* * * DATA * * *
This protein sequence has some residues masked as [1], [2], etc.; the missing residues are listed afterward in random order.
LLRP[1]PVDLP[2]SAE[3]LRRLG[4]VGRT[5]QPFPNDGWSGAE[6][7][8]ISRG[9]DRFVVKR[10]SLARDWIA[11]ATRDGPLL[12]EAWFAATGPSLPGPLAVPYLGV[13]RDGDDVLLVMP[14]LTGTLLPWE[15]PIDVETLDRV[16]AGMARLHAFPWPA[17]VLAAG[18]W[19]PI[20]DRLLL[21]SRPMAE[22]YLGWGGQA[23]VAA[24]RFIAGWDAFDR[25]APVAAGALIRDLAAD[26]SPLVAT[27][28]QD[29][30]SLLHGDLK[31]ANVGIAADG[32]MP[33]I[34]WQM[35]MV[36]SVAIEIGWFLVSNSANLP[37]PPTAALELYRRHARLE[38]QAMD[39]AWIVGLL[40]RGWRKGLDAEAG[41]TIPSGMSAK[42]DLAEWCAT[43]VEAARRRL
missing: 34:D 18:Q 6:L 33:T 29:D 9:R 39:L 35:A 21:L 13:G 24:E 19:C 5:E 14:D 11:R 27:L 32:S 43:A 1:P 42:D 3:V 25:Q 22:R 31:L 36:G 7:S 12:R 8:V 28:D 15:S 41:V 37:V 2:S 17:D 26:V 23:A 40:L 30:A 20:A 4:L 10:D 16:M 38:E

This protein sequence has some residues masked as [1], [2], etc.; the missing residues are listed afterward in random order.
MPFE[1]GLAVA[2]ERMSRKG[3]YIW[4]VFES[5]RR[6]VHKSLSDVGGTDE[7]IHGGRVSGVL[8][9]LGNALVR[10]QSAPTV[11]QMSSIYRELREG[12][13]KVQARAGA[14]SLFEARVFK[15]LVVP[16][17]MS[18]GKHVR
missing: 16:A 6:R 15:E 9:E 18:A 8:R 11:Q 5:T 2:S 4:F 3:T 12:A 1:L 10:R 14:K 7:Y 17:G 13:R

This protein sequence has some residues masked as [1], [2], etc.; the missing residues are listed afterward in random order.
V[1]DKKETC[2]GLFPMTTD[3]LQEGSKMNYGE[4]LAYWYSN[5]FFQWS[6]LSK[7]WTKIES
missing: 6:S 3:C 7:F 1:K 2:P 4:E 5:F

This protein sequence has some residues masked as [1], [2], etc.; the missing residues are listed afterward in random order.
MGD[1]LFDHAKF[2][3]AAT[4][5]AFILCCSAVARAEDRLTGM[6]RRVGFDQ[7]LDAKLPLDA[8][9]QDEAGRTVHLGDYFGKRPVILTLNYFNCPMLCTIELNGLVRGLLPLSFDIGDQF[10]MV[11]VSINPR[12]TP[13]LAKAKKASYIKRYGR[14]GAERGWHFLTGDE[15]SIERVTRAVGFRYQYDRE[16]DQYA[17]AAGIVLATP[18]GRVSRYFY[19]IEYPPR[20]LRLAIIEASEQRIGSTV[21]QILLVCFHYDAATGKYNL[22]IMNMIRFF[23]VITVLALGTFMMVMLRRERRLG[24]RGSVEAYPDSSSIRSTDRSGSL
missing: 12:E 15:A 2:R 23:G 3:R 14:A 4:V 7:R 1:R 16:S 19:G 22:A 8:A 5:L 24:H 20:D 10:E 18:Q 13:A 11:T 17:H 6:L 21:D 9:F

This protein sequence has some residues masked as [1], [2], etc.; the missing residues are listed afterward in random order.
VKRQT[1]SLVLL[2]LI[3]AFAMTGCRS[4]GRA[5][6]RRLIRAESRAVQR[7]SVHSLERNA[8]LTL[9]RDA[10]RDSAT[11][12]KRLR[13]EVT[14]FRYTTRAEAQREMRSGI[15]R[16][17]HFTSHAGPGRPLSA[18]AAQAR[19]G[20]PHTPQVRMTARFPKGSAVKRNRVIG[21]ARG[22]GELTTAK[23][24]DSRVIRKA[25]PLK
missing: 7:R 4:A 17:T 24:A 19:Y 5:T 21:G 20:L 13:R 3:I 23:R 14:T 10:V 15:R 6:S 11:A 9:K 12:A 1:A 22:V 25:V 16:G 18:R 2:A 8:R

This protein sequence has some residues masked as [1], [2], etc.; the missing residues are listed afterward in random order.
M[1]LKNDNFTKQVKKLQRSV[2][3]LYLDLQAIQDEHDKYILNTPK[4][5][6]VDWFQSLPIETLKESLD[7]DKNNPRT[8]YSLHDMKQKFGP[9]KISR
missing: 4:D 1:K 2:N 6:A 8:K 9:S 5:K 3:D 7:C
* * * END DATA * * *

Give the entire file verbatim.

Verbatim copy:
This protein sequence has some residues masked as [1], [2], etc.; the missing residues are listed afterward in random order.
LLRP[1]PVDLP[2]SAE[3]LRRLG[4]VGRT[5]QPFPNDGWSGAE[6][7][8]ISRG[9]DRFVVKR[10]SLARDWIA[11]ATRDGPLL[12]EAWFAATGPSLPGPLAVPYLGV[13]RDGDDVLLVMP[14]LTGTLLPWE[15]PIDVETLDRV[16]AGMARLHAFPWPA[17]VLAAG[18]W[19]PI[20]DRLLL[21]SRPMAE[22]YLGWGGQA[23]VAA[24]RFIAGWDAFDR[25]APVAAGALIRDLAAD[26]SPLVAT[27][28]QD[29][30]SLLHGDLK[31]ANVGIAADG[32]MP[33]I[34]WQM[35]MV[36]SVAIEIGWFLVSNSANLP[37]PPTAALELYRRHARLE[38]QAMD[39]AWIVGLL[40]RGWRKGLDAEAG[41]TIPSGMSAK[42]DLAEWCAT[43]VEAARRRL
missing: 34:D 18:Q 6:L 33:T 29:D 9:R 39:L 35:A 21:L 13:G 24:E 19:C 5:E 14:D 11:R 27:L 32:S 43:A 1:P 42:D 3:V 25:Q 22:R 31:L 36:G 7:S 12:R 8:V 28:D 15:S 41:V 37:V 2:S 17:D 26:V 23:A 40:L 30:A 20:A 4:L 10:D 16:M 38:E

This protein sequence has some residues masked as [1], [2], etc.; the missing residues are listed afterward in random order.
MPFE[1]GLAVA[2]ERMSRKG[3]YIW[4]VFES[5]RR[6]VHKSLSDVGGTDE[7]IHGGRVSGVL[8][9]LGNALVR[10]QSAPTV[11]QMSSIYRELREG[12][13]KVQARAGA[14]SLFEARVFK[15]LVVP[16][17]MS[18]GKHVR
missing: 16:A 6:R 15:E 9:E 18:A 8:R 11:Q 5:T 2:S 4:F 3:T 12:A 1:L 10:R 14:K 7:Y 17:G 13:R

This protein sequence has some residues masked as [1], [2], etc.; the missing residues are listed afterward in random order.
V[1]DKKETC[2]GLFPMTTD[3]LQEGSKMNYGE[4]LAYWYSN[5]FFQWS[6]LSK[7]WTKIES
missing: 6:S 3:C 7:F 1:K 2:P 4:E 5:F

This protein sequence has some residues masked as [1], [2], etc.; the missing residues are listed afterward in random order.
MGD[1]LFDHAKF[2][3]AAT[4][5]AFILCCSAVARAEDRLTGM[6]RRVGFDQ[7]LDAKLPLDA[8][9]QDEAGRTVHLGDYFGKRPVILTLNYFNCPMLCTIELNGLVRGLLPLSFDIGDQF[10]MV[11]VSINPR[12]TP[13]LAKAKKASYIKRYGR[14]GAERGWHFLTGDE[15]SIERVTRAVGFRYQYDRE[16]DQYA[17]AAGIVLATP[18]GRVSRYFY[19]IEYPPR[20]LRLAIIEASEQRIGSTV[21]QILLVCFHYDAATGKYNL[22]IMNMIRFF[23]VITVLALGTFMMVMLRRERRLG[24]RGSVEAYPDSSSIRSTDRSGSL
missing: 12:E 15:A 2:R 23:G 3:R 14:A 4:V 7:R 1:R 16:S 19:G 22:A 8:A 5:L 24:H 20:D 10:E 18:Q 13:A 11:T 17:H 6:L 21:D 9:F

This protein sequence has some residues masked as [1], [2], etc.; the missing residues are listed afterward in random order.
VKRQT[1]SLVLL[2]LI[3]AFAMTGCRS[4]GRA[5][6]RRLIRAESRAVQR[7]SVHSLERNA[8]LTL[9]RDA[10]RDSAT[11][12]KRLR[13]EVT[14]FRYTTRAEAQREMRSGI[15]R[16][17]HFTSHAGPGRPLSA[18]AAQAR[19]G[20]PHTPQVRMTARFPKGSAVKRNRVIG[21]ARG[22]GELTTAK[23][24]DSRVIRKA[25]PLK
missing: 7:R 4:A 17:T 24:A 19:Y 5:T 21:G 20:L 13:R 3:I 23:R 14:T 10:V 15:R 6:S 11:A 9:K 12:A 1:A 22:V 25:V 16:G 18:R 2:A 8:R

This protein sequence has some residues masked as [1], [2], etc.; the missing residues are listed afterward in random order.
M[1]LKNDNFTKQVKKLQRSV[2][3]LYLDLQAIQDEHDKYILNTPK[4][5][6]VDWFQSLPIETLKESLD[7]DKNNPRT[8]YSLHDMKQKFGP[9]KISR
missing: 4:D 1:K 2:N 6:A 8:K 9:S 5:K 3:D 7:C